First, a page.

Support for Children with Special Educational Needs - Without a Statement of SEN or Education, Health and Care Plan (EHCP)


Samantha Hale, our Solicitor specialising in Education, Community Care and Public Law, answers your questions about the support you can access for your child with special educational needs (SEN), and what you can do if you think your child isn't receiving the right level of support.

Children at School

What support is my child entitled to if they have special educational needs but do not have a Statement of SEN or EHCP?

Children with SEN are supported in school through 'SEN Support'if they don't have a Statement of SEN or an EHCP. This replaced School Action and School Action+ which some children will have previously had.

What is 'SEN Support'?

'SEN Support' should focus on a cycle which requires the school to assess, plan, do and review, to ensure they understand the child's needs and the support needed to help them make good progress. This is therefore likely to differ according to the individual needs of each child.

Assess - To assess, the class teacher must work with the special educational needs co-ordinator (SENCO for short) to carry out a clear analysis of the child's needs, and this should include taking seriously any concerns raised by the parents. This should be reviewed regularly and should include input from professionals working with the child and school.

Plan - If the school decides to provide 'SEN Support', they must plan the support and interventions the child needs based on the assessment. The school must make sure the parents are fully aware of the planned support and interventions.

Do - The school should then 'do' the planned support and interventions and should also review the effectiveness of them and the impact of these on the child's progress. The school should also seek the views of the child and their parents. Any changes to the plan following the review should then be done in consultation with the pupil and parent.

Can 'SEN Support' include provision from professionals outside of the school?

Yes, so long as it is decided that provision from an outside professional is needed as part of the 'SEN Support'. Parents should always be involved in the decision to use professionals outside of the school and any agreed support should be provided as soon as possible after assessing it is needed.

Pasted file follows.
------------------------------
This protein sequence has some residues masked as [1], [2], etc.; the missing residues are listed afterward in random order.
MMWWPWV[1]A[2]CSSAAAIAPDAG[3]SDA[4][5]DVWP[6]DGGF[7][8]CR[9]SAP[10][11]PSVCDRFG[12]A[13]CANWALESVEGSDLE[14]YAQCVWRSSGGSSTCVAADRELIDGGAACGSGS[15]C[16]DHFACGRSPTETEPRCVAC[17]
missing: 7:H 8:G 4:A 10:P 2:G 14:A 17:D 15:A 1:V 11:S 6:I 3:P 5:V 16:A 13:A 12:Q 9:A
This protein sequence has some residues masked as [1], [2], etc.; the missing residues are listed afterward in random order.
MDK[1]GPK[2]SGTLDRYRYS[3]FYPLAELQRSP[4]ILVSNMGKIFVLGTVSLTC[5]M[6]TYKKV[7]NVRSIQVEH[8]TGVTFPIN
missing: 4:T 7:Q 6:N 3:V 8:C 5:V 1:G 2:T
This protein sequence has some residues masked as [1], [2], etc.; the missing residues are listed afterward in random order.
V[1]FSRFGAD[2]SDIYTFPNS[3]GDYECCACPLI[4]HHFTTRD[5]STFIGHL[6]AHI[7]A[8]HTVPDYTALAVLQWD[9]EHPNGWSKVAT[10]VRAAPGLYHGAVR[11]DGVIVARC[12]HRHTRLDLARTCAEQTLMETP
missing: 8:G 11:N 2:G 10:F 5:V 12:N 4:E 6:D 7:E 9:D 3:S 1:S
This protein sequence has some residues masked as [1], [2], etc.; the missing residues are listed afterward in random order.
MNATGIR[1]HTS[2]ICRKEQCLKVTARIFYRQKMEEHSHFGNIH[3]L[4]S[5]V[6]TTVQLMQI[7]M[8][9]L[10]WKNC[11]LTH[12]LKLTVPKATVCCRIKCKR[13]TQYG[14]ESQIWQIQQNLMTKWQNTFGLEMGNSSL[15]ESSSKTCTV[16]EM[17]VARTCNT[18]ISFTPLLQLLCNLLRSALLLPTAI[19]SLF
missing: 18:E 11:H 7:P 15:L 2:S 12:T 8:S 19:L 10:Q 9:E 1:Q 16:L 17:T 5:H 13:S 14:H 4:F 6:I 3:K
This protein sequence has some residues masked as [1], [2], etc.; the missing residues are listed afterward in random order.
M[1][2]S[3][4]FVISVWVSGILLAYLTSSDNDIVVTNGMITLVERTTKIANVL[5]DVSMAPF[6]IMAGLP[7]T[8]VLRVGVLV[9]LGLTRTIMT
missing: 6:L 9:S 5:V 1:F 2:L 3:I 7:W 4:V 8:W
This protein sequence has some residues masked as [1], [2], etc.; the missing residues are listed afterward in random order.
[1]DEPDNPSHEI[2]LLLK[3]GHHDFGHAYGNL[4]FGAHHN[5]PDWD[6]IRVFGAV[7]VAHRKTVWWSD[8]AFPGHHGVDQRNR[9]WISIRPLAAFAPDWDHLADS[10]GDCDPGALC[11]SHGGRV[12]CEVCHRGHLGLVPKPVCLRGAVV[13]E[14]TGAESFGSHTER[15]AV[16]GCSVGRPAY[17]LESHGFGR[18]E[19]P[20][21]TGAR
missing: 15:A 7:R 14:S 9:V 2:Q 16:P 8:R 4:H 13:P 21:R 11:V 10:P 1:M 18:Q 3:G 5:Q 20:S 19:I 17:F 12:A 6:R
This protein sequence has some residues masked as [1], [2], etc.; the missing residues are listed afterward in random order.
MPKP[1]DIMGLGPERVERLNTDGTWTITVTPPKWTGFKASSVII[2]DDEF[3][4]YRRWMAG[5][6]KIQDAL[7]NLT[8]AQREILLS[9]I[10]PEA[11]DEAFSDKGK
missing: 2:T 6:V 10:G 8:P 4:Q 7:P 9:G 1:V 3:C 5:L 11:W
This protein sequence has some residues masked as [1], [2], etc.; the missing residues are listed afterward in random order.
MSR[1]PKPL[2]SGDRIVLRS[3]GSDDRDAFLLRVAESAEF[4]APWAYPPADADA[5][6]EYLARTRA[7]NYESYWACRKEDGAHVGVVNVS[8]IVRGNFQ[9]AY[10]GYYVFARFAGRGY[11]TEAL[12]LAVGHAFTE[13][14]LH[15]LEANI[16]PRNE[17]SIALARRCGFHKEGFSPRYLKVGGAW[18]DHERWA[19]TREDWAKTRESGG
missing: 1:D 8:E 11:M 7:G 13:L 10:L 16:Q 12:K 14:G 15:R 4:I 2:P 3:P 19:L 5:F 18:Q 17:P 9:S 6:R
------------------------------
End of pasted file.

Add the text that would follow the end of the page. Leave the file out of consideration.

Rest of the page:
What can I do if the 'SEN Support' is not provided as set out in the school's plan?

As the school is responsible for 'SEN Support' you should contact the school and discuss this with them. You may want to contact the class teacher or the SENCO first and if you don't receive a satisfactory response you could consider making a complaint to the school. The school will have a complaints policy, which sets out the process you will need to follow. This should be provided on request.

What can I do if the school's plan does not include provision needed, or if my child is not making progress under 'SEN Support'?

You could raise your concerns with the school as set out above. If you remain unhappy it is unlikely you will be able to take legal action against the school in relation to the 'SEN Support', unless you think the school are discriminating against your child in relation to this. If you have these concerns I recommend you seek legal advice.

You should consider whether or not you feel your child's special educational needs can be met under 'SEN Support' or if they need an EHCP. An ECHP is a higher level of support than 'SEN Support' for children with special educational needs and not all children will be entitled to one.

EHCPs have many benefits, but there are two key benefits that 'SEN Support' doesn't have regarding provision for meeting the child's needs. Firstly, the EHCP will set out what provision is required to meet the child's educational needs and if this is not provided as set out in the EHCP, there is a legal remedy that can be pursued against the Local Authority, who has a legal duty to ensure it is provided. Secondly, if an EHCP does not include all the provision a child needs, the parents or the child (if they are over compulsory school age) can appeal to the First-tier Tribunal (Special Educational Needs and Disability) and ask for further provision to be included in it. You can also use this right of appeal to ask for the provision included to be more specific and quantified as EHCP's are not always clearly written in relation to this.

How do I get an EHCP?

You or the school can request an Education, Health and Care Needs Assessment from the Local Authority, which is the start of the process of trying to get an EHCP. The Local Authority could refuse to carry out the assessment, or after assessing they could refuse to issue an EHCP. If either of these happens to you, I recommend you seek legal advice about your right of appeal. Likewise, if you are successful in obtaining an EHCP I would recommend seeking legal advice regarding your right of appeal in relation to this to make sure it is a good Plan.

Samantha Hale is a Solicitor with Simpson Millar and specialises in Education, Community Care and Public Law.

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